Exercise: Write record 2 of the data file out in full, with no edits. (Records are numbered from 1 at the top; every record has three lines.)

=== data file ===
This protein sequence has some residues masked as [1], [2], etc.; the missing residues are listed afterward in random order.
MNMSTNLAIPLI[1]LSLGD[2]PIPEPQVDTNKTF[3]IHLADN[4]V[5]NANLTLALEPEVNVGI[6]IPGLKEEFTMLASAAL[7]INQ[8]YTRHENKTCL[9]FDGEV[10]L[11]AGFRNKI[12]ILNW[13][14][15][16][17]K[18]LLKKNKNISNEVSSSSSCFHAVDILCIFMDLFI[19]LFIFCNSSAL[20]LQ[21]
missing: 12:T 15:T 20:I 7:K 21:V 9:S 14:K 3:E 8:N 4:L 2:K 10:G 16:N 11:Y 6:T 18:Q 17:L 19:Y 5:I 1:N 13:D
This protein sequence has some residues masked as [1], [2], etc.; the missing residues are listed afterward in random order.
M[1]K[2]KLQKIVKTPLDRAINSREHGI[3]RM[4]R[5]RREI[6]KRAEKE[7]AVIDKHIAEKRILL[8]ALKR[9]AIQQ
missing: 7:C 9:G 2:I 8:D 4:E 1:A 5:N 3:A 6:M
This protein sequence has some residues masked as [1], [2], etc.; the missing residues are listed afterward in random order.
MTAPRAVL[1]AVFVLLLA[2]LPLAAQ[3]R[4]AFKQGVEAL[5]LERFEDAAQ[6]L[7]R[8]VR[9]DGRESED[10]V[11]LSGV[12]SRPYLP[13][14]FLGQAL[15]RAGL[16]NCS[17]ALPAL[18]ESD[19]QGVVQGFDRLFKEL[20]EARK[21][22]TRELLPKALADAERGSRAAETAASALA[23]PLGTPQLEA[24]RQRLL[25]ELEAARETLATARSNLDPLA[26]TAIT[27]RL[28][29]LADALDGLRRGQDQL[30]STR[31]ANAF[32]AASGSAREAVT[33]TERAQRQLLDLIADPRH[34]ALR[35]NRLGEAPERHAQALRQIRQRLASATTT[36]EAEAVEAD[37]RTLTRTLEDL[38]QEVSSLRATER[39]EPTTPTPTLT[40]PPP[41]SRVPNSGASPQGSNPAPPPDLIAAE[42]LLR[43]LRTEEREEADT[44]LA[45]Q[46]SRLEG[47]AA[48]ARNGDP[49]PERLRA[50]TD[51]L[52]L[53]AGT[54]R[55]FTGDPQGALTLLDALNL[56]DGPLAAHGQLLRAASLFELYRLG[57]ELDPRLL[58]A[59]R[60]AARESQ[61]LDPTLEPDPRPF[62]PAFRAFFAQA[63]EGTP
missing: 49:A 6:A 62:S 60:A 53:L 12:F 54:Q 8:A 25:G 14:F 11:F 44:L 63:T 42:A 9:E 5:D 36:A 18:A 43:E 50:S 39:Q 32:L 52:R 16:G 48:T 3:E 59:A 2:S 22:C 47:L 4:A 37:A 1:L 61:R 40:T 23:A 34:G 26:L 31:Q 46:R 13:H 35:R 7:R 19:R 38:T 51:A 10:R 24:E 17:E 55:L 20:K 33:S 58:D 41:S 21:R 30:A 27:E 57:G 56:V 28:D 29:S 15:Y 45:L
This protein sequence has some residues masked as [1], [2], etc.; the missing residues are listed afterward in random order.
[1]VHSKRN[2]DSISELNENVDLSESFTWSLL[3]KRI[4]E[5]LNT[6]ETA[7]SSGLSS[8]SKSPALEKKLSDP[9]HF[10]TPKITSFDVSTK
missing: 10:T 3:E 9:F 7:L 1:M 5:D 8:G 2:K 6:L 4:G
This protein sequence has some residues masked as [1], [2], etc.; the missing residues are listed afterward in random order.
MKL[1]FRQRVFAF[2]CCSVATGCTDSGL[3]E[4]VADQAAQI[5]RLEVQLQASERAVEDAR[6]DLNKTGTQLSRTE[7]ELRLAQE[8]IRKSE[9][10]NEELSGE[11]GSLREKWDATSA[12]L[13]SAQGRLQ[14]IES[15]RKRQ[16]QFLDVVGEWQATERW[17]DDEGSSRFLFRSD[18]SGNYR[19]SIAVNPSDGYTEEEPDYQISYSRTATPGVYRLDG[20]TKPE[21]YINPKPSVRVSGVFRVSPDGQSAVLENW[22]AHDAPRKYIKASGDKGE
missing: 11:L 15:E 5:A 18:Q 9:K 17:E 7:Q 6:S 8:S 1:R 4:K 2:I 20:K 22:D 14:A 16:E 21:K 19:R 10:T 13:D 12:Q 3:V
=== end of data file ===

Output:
This protein sequence has some residues masked as [1], [2], etc.; the missing residues are listed afterward in random order.
M[1]K[2]KLQKIVKTPLDRAINSREHGI[3]RM[4]R[5]RREI[6]KRAEKE[7]AVIDKHIAEKRILL[8]ALKR[9]AIQQ
missing: 7:C 9:G 2:I 8:D 4:E 1:A 5:N 3:A 6:M